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Stanley Donwood at the Panic Office

Stanley Donwood at the Panic Office, the Carriageworks, Sydney

Stanley Donwood at the Panic Office - The "Lair of the Bear"

"In Los Angeles, we’re driving a lot. I had my little notebook and I was writing down what all the signs said. Writing, writing, writing. Then the first sort of sketchy paintings I did were just those signs, because I wrote down what colours they were. I realised in LA that because everyone is driving, all of the signs have got to go Bam! You’ve got to read them straight away, so there’s no subtly. There’s these bright plastic colours, so I went and bought bright acrylic Liquitex paint. So I bought that and used the brightest colours straight out of the tub. Then I got all these words and cut them up and that’s what the cover was. Again, completely different to how I had intended it to turn out."

And then with the next one, we kind of wanted to do the opposite, because that’s the kind of packaging that will last forever. I’d left a newspaper out on a bench and forgotten about it, and gone and done something else – painting or something. And I came back to it at the end of the day, and already in a day it had wrinkled and started going curly and yellow and was like, ‘that’s it! I’m going to wrap a record in something so shit that it will fall to bits!’ Then I was in San Francisco. There are lots of newspapers, you know you pick one up, they’re free and they’re square. I think, fucking hell, this is good, and they’re the size of a 10” record. So we could print a load of newspapers that fold around a ten-inch record. So we did that. And the record sleeve was printed on this plastic, this biodegradable plastic that if you leave it out it will start to disintegrate. Also, you had to tear open the front cover to get to the inside. I kind of like that. So if you really look after it, it will last.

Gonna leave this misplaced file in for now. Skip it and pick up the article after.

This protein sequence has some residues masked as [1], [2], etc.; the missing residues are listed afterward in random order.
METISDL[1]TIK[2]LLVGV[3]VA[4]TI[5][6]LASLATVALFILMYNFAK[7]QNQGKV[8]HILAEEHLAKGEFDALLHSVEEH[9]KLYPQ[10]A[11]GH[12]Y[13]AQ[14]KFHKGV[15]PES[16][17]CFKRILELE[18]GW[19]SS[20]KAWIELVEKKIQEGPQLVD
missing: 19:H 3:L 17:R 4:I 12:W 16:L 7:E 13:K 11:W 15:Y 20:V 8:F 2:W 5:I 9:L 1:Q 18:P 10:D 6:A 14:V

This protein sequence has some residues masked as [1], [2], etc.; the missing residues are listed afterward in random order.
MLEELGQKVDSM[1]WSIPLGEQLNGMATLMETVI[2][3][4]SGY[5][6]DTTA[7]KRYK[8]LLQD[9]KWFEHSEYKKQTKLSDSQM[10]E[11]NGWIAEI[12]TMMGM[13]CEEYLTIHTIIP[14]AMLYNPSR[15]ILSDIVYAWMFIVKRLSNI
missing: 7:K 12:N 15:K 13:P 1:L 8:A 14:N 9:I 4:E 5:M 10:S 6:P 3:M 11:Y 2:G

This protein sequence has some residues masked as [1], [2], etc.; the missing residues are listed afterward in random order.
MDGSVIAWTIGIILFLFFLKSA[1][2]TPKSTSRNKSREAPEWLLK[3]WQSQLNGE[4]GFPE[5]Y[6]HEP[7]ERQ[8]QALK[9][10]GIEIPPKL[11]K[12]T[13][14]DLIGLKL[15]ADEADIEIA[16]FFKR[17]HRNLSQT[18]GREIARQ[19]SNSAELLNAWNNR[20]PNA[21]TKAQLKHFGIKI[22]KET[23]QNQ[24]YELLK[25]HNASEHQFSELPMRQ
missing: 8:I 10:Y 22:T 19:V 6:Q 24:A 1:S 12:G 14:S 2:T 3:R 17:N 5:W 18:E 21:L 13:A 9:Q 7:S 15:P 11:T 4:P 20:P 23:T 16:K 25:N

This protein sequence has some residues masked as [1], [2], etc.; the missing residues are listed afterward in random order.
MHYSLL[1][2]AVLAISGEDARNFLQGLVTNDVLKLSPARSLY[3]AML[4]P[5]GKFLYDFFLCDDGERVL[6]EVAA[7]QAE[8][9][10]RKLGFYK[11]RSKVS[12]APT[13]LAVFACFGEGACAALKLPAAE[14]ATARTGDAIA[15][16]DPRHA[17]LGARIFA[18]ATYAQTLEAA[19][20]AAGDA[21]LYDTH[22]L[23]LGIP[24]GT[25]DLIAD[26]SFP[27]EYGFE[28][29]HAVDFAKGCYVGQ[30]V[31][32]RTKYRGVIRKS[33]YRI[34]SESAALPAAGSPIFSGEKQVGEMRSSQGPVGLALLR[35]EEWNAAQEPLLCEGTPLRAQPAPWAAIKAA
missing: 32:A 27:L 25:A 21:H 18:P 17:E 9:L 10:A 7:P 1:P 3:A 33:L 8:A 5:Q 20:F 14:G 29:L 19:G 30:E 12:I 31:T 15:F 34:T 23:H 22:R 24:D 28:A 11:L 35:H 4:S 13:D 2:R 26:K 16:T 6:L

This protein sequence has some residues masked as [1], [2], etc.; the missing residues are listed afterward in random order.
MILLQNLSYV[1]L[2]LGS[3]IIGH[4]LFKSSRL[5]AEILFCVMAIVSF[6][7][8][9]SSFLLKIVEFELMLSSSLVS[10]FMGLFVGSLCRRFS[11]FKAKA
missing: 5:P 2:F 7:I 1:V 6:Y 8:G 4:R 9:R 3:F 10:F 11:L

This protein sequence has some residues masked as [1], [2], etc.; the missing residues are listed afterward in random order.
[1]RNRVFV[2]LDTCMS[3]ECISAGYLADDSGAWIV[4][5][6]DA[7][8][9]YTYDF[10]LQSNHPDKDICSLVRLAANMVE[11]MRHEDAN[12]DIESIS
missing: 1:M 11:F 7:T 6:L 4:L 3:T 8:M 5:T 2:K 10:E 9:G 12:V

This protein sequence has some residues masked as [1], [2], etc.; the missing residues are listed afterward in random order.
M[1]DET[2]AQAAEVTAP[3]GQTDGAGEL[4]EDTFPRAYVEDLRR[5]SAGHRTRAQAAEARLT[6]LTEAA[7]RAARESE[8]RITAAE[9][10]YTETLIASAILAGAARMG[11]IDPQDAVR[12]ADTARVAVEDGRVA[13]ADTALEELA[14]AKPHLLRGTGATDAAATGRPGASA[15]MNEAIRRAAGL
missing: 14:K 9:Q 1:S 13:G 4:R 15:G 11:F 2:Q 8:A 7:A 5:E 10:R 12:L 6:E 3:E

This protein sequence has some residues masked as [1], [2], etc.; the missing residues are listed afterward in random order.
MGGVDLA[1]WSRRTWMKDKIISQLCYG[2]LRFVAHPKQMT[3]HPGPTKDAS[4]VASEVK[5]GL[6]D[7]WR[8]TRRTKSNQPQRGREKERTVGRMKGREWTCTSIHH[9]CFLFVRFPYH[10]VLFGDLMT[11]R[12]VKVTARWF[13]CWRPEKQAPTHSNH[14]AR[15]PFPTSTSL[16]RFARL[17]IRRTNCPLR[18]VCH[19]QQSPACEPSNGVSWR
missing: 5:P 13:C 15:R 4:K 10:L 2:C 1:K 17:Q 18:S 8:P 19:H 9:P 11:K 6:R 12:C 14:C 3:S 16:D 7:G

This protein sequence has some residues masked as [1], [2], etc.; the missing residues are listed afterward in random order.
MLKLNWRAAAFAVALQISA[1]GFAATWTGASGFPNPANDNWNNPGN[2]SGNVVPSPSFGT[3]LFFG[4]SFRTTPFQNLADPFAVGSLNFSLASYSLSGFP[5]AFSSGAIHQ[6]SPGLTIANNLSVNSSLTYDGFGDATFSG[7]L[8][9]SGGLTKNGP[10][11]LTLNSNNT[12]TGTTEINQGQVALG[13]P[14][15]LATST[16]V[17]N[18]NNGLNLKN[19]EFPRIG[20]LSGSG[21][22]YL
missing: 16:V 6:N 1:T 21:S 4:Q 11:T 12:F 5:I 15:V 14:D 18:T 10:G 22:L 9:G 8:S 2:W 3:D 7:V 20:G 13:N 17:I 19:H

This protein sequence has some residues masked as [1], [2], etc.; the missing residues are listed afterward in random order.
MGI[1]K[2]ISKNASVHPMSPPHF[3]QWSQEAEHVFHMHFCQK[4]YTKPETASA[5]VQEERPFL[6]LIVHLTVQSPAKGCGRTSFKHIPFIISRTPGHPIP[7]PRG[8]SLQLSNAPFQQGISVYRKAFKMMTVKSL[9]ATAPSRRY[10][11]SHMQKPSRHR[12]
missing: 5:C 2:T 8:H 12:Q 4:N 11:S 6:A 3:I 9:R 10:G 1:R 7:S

Yeah, there are loads of record sleeves framed in the exhibition. But it won’t be like ‘preliminary sketch’, ‘working diagram’; it’s a lot more random than that. Hopefully, if people want to spend time, they can work it out and see earlier versions of record sleeves and stuff like that.

It took about a week and then I went home for the weekend and went ‘fuck, what have I put in the throw away box?’ So the next week I had to go through the throw away box again.

And there goes the Sydney Opera House . . .

The exhibit is soundscaped by Thom Yorke, in layers. Described as:

"An eerie mix of ambient textures, experimental sounds, and field recordings titled 'Subterranea', Yorke's soundtrack makes use of the cavernous exhibition space, playing out over three levels of speaker systems; "subs will boom from the floor, mids will echo through the walls, while the highs rain down from the ceiling," according to a press release.

Being a Thom Yorke solo piece, 'Subterranea' is closest in tone and style to the more ambient moments of Tomorrow's Modern Boxes or the music for Radiohead's 'Polyfauna' app than anything else in the band's catalogue, though from last night's exhibition, there were a few digitally spoken sections in the vein of 'Fitter, Happier' as well."